One in four Americans eats at least one meal a day in a fast food restaurant. Besides it being an arguably high-calorie and low-nutrient choice (processed food loses vitamins and minerals at each step of shipping and preparation), not many seem to care. After all, even when calorie information is offered, it’s usually ignored (only about 15% of peoplewill use the info to make a decision about what to eat). It’s no surprise then, that people who don’t care about what they put in their bodies don’t care how much packaging is left over after they’ve eaten. But some do, and they tend to be the same people who will write a letter of complaint (or write a blog post?). So, also unsurprisingly, those fast food restaurants that cater to more health-conscious consumers also have less volume and use more recyclable and compostable materials in their disposable packaging. While many traditional fast food restaurants have legitimately reduced packaging in recent years (including McDonald’s and Burger King), the three highlighted after the jump have done the most.

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In China, fast food often comes on reusable plates – the only disposable thing here is the plastic drink cup. In the US, there can be a full-on garbage bag full of plastic containers, styrofoam drink cups, plastic forks, paper napkins and sauce packets, most of which are unrecyclable. Image via Flickr User Fifikins.

Chipotle, Pret a Manger and Subway are three popular and growing restaurant chains that not only serve healthier food (not that you can’t get 1,000 calorie lunches there if you try), but their packaging is not only visually appealing and fun, it’s significantly more sustainable.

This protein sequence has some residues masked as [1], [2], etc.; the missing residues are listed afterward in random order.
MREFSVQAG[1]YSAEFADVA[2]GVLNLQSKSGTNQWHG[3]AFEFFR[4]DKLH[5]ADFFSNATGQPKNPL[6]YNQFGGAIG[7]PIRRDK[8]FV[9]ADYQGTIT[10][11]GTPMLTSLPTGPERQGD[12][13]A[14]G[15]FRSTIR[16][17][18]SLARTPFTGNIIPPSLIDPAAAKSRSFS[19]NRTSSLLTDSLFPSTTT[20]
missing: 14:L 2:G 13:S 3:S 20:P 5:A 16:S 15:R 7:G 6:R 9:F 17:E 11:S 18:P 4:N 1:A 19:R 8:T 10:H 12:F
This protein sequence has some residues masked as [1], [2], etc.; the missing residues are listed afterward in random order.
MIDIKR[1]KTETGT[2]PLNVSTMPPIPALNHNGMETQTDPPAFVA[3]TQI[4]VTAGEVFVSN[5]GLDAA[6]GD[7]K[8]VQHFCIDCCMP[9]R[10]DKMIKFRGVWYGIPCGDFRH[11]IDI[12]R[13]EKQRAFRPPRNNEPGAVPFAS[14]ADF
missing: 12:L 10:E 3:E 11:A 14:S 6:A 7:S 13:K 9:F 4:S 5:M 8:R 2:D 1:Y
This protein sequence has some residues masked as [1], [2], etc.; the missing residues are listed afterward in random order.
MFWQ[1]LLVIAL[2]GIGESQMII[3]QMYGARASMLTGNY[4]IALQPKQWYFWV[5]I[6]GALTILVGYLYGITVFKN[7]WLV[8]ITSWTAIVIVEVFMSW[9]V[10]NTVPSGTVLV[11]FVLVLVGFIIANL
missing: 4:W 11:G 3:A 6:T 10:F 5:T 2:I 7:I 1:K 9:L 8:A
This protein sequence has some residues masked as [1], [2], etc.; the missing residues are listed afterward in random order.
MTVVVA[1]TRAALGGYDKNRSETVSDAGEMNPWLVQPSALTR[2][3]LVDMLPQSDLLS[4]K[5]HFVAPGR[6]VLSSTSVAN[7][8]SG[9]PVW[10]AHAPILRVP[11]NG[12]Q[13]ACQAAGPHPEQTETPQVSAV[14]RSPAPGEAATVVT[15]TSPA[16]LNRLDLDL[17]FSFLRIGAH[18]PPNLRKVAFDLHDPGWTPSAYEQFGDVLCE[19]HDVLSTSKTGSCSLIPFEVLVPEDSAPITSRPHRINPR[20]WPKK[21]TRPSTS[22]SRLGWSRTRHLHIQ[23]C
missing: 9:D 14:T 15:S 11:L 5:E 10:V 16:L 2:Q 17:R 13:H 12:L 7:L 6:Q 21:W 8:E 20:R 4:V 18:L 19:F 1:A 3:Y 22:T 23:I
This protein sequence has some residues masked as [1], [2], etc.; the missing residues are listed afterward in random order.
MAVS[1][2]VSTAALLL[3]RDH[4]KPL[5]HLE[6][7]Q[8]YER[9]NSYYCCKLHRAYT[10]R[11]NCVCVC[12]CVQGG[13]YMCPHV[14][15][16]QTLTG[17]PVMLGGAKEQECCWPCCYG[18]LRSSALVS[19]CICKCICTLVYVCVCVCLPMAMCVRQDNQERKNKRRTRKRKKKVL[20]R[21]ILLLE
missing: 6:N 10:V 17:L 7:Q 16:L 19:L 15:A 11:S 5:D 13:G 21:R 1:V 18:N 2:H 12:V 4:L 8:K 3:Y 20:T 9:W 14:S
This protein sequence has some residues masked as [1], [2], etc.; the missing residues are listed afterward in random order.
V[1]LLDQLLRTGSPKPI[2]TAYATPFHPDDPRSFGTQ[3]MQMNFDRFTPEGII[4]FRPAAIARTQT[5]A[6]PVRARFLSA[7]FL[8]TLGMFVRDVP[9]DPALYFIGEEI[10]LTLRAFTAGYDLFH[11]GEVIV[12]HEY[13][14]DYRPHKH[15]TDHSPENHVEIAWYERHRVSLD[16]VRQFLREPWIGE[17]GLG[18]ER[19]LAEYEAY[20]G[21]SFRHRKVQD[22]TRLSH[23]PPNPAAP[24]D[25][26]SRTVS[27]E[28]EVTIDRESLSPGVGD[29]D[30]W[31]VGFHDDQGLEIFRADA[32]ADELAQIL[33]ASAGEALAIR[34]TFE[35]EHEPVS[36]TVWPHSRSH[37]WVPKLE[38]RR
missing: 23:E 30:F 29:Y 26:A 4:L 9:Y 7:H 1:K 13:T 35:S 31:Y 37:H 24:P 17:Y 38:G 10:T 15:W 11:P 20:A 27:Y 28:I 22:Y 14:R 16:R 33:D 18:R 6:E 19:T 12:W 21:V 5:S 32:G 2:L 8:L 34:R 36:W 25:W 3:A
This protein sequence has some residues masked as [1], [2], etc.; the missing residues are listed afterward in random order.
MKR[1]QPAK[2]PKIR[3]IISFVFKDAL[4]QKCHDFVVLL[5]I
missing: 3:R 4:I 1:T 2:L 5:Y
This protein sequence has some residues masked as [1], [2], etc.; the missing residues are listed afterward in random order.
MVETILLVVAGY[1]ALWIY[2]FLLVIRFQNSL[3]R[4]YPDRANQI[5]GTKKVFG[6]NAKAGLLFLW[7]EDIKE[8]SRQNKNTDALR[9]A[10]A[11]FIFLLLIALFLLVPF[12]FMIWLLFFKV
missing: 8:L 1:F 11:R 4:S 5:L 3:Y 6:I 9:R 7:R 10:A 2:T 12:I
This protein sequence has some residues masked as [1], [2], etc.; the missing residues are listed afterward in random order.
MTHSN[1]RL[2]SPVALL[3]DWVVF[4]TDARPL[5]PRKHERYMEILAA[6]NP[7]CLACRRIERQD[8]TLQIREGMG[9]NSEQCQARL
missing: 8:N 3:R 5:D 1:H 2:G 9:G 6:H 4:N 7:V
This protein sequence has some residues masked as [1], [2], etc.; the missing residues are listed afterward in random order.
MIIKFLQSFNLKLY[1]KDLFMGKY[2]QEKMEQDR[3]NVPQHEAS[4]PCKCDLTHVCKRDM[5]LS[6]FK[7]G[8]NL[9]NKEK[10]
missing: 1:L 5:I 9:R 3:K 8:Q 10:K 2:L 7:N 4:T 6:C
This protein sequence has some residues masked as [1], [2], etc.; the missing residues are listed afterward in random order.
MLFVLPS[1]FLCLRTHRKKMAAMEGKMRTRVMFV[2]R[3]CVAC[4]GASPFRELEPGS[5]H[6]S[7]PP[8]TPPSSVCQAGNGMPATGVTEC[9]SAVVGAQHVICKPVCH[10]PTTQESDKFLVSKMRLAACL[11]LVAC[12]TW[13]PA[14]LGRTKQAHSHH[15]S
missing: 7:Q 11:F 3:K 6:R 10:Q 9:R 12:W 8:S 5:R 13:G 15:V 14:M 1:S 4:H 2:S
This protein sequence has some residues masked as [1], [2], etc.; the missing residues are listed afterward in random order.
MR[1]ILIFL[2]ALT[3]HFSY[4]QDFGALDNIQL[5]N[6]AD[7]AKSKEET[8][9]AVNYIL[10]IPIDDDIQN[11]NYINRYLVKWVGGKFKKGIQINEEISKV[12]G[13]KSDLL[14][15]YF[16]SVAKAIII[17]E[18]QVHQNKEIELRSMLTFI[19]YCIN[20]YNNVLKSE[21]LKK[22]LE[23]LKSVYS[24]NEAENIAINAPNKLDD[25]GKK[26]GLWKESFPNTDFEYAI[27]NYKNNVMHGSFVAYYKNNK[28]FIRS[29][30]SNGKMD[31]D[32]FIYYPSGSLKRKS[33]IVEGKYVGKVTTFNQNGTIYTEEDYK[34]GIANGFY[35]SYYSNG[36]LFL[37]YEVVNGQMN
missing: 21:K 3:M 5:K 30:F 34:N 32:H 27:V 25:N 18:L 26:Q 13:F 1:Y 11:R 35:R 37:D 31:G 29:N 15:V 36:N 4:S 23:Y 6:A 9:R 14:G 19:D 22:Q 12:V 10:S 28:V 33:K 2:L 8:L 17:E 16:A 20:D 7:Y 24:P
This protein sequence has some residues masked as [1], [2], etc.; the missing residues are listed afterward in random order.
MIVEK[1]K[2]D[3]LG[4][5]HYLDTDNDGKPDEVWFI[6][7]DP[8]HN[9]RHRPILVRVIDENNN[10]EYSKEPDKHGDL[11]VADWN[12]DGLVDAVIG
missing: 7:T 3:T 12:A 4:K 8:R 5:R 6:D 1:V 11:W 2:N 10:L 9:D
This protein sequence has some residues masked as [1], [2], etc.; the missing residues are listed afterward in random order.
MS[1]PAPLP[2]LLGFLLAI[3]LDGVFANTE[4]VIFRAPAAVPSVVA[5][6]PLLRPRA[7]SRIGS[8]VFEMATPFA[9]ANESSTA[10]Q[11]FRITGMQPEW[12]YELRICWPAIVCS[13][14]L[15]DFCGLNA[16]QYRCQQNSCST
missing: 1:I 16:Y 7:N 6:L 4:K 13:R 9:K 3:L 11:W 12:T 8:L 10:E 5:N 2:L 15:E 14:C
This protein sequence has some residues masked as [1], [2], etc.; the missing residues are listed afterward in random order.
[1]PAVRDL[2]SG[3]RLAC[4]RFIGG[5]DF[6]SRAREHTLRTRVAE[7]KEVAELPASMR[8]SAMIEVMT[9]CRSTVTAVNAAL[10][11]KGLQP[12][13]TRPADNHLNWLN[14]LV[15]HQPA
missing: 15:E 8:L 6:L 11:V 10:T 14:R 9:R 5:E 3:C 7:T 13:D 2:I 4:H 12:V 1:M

Photo courtesy of Flickr User Arinami

I have to admit that if I’m totally biased on anything I could write about, Chipotle is it, as I frequent it at least once a week. Once I get a craving for their black bean with peppers and onions (hold the rice) and guacamole and salsa soft tacos, I’m done for. They call their offerings “food with integrity”and not only do they use organic ingredients, they work with local farmers, all at a pretty price-competitive cost to the consumer. Fresh, tasty and healthy, they each come wrapped in a bit of paper and foil, and get carried home in a whimsically-printed paper bag that I often reuse to sneak homemade popcorn into the movies or recycle with my other paper.

Chipotle’s well-designed and minimal packaging is not a fluke; it’s the result of serious thought and effort that goes into how sustainable – and stylish they are. They’ve gotten some recognition for just the design, never mind that you don’t have much to throw out once you’ve devoured your burrito. And their stores are built with eco-friendly materials –  their new Illinois store has just received LEED certification.